First, he had moved abroad at an early age, without featuring in the first division or playing for one of Brazil's big clubs.
And second, his destination was Germany. Bayern Munich, or perhaps Borussia Dortmund might be followed back in Brazil in the closing stages of the Champions League, but the Bundesliga, even while it is shown on local TV, has not been considered a major attraction. It has come a disappointing fourth to the likes of the Premier League, La Liga and Serie A -- perhaps even fifth behind Ligue 1 with Neymar, Kylian Mbappe and the star quality of Paris Saint-Germain. For all of its many virtues, the German league has lacked glamour. Even its team shirts have come across as garish and lacking in style.
Now, of course, the Bundesliga has a wonderful chance to gain global attention. For a while at least, the Bundesliga looks like it will be the only show in town, the first major league up and running in the wake of the coronavirus crisis. At the same time, this is an unparalleled opportunity for Germany-based South Americans to send a message back home.
In this opening round of restart matches there is no doubt as to which is the most interesting fixture from a South American perspective. The game on Monday night (or afternoon, South American time) between Werder Bremen and Bayer Leverkusen should showcase some of the continent's finest young talent.
Interest will be high in Argentina due to the presence of midfielder Exequiel Palacios, recently acquired from River Plate. Tall, classy, versatile and elegant, Palacios has some of the young Lucho Gonzalez about him, and has already made an impact with the senior Argentina team. The game might be even more important for his compatriot Lucas Alario, seen by some a couple of years ago as the future centre-forward of the national team. In recent times, Alario has been overtaken by Lautaro Martinez of Inter Milan but now he has the stage to himself.
Leverkusen can also count on stalwart Chilean midfielder Charles Aranguiz, plus a pair of Brazilians. There is the teenage attacker Paulinho, who was in excellent form earlier this year for Brazil's Under-23s. He has struggled so far for first-team opportunities -- unlike the more experienced left-back Wendell, who has been on the fringe of an international call-up and now has the chance to compete with Atletico Madrid's Renan Lodi for a place in the Brazil team.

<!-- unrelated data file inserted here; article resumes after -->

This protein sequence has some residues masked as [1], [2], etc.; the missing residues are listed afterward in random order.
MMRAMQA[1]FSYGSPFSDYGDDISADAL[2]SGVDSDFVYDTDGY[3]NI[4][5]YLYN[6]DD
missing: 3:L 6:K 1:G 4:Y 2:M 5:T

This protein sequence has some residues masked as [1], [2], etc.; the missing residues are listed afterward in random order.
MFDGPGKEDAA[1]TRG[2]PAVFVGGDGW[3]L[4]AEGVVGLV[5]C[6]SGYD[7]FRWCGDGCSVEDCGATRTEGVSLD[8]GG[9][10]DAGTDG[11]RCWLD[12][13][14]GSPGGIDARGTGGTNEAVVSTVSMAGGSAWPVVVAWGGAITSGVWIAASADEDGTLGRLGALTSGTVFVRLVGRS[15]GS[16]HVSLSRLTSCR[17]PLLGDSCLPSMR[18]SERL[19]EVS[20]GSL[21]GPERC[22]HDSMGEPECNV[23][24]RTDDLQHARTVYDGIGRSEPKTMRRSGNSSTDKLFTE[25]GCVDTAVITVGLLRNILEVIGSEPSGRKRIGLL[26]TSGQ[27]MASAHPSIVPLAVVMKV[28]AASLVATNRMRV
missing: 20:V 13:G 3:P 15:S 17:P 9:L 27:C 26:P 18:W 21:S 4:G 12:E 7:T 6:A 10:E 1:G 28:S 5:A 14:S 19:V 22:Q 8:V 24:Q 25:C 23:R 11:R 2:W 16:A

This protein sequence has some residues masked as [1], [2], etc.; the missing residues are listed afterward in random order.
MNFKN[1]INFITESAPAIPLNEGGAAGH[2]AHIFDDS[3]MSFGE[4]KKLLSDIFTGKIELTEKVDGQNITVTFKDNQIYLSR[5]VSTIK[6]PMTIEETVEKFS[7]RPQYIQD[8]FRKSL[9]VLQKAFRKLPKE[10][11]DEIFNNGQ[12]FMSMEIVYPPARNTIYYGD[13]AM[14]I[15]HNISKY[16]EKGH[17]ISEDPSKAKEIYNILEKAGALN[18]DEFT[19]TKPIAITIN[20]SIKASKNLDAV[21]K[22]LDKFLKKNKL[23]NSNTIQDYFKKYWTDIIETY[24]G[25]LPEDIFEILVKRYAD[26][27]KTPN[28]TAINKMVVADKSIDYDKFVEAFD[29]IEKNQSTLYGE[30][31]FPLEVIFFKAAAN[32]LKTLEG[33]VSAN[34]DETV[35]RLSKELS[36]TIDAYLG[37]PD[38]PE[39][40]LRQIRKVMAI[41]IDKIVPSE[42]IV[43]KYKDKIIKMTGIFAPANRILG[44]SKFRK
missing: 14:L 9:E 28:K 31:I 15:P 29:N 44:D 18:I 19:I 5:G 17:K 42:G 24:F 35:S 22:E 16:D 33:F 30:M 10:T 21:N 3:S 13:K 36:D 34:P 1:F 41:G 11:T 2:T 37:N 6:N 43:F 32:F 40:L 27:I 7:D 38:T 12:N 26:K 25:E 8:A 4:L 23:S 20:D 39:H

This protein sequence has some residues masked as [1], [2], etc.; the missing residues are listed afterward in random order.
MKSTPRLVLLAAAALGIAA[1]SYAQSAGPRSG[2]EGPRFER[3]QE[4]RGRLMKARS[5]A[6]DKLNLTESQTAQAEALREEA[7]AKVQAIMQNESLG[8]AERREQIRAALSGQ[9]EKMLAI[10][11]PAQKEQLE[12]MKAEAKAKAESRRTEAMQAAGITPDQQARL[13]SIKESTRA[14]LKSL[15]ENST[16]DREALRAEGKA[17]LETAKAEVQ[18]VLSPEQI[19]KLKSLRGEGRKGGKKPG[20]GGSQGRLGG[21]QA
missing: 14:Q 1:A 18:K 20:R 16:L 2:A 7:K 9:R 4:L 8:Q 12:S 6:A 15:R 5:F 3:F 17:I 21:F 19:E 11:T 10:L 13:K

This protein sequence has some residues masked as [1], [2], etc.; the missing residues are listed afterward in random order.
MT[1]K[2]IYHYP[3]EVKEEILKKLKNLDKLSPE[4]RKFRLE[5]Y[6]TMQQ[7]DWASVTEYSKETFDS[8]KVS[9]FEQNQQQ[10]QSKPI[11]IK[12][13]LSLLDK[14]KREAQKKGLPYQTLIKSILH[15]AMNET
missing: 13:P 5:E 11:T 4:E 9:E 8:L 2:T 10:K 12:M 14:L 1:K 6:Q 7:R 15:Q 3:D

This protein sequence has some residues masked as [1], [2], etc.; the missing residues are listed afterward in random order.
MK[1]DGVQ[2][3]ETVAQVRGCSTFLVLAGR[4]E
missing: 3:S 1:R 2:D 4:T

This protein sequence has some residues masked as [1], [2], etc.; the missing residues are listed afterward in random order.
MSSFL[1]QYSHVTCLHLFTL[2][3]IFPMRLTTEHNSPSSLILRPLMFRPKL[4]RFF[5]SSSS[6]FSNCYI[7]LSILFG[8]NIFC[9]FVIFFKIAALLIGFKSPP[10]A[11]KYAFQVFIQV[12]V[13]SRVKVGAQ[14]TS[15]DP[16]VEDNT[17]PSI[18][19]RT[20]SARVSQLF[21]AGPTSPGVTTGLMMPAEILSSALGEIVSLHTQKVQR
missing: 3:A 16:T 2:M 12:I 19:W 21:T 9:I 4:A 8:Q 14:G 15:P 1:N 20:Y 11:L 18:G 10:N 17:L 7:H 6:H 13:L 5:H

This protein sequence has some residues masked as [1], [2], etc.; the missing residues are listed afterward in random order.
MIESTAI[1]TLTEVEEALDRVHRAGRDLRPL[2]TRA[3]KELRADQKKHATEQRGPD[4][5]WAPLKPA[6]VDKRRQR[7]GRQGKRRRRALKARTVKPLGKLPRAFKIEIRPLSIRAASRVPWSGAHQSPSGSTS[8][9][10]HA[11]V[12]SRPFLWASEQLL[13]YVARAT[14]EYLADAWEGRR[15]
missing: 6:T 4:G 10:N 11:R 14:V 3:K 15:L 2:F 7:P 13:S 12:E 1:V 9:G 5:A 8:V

Elsewhere in the Bundesliga, new Venezuela coach Jorge Peseiro will be keen to watch Augsburg, with rangy forward Sergio Cordova an interesting graduate from the Venezuela side that came second at the 2017 U20 World Cup. Meanwhile, one of Cordova's teammates, former FC Dallas defensive midfielder Carlos Gruezo will be on the radar of recently appointed Ecuador boss Jordi Cruyff.
Augsburg's opponents, Wolfsburg, parade out William, a candidate to be Brazil's right-back of the future, something of a problem position for A Selecao. William was part of the squad that won Olympic gold four years ago but since has been forgotten. This is his chance to jog the memory of national team coach Tite.
At the same time as the Augsburg-Wolfsburg match, Hertha Berlin travels to Hoffenheim. There is plenty of South American interest in the Hertha team, starting with Santiago Ascacibar, who was once seen as the long-term successor to Javier Mascherano as Argentina's holding midfielder, but has slipped out of contention of late. Then there is gifted Brazilian Matheus Cunha, top scorer in the recent South American U23 tournament, and a player who will be looking to make a statement. Centre-forward has been a bit of a problem position for Brazil of late and Tite will surely be keeping tabs on Cunha. Finally, what does the future entail for Philippe Coutinho, currently on loan at leaders Bayern Munich, who visit Union Berlin on Sunday.
This round of the Bundesliga, then, would seem assured of a record audience -- with South American national team coaches glued to the action as never before. Latter-day Roberto Firminos, carving out a career in Germany, have never had it so good.